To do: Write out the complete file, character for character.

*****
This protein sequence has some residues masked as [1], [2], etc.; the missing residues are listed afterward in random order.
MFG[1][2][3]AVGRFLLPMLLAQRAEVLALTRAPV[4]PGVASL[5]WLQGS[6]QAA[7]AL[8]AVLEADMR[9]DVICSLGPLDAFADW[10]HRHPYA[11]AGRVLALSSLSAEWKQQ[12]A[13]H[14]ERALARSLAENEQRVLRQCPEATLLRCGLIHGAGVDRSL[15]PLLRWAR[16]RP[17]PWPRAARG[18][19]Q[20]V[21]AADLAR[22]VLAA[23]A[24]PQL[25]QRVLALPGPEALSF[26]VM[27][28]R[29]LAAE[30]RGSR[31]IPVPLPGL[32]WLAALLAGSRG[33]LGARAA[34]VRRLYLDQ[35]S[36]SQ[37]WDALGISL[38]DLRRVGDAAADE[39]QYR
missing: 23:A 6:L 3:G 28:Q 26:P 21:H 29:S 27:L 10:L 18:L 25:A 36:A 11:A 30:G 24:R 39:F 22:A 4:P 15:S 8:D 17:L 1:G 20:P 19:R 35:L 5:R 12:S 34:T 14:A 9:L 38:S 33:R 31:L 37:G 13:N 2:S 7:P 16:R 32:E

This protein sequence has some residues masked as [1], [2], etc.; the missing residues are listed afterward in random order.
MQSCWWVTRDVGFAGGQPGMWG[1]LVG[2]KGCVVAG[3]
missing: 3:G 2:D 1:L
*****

This protein sequence has some residues masked as [1], [2], etc.; the missing residues are listed afterward in random order.
MFG[1][2][3]AVGRFLLPMLLAQRAEVLALTRAPV[4]PGVASL[5]WLQGS[6]QAA[7]AL[8]AVLEADMR[9]DVICSLGPLDAFADW[10]HRHPYA[11]AGRVLALSSLSAEWKQQ[12]A[13]H[14]ERALARSLAENEQRVLRQCPEATLLRCGLIHGAGVDRSL[15]PLLRWAR[16]RP[17]PWPRAARG[18][19]Q[20]V[21]AADLAR[22]VLAA[23]A[24]PQL[25]QRVLALPGPEALSF[26]VM[27][28]R[29]LAAE[30]RGSR[31]IPVPLPGL[32]WLAALLAGSRG[33]LGARAA[34]VRRLYLDQ[35]S[36]SQ[37]WDALGISL[38]DLRRVGDAAADE[39]QYR
missing: 23:A 6:L 3:G 28:Q 26:P 21:H 29:S 27:L 10:L 18:L 25:A 36:A 11:A 30:G 24:R 39:F 22:A 4:P 15:S 8:D 17:L 1:G 20:P 19:R 35:L 5:R 12:S 34:T 14:A 9:L 38:S 33:R 31:L 37:G 13:N 2:S 7:P 16:R 32:E

This protein sequence has some residues masked as [1], [2], etc.; the missing residues are listed afterward in random order.
MQSCWWVTRDVGFAGGQPGMWG[1]LVG[2]KGCVVAG[3]
missing: 3:G 2:D 1:L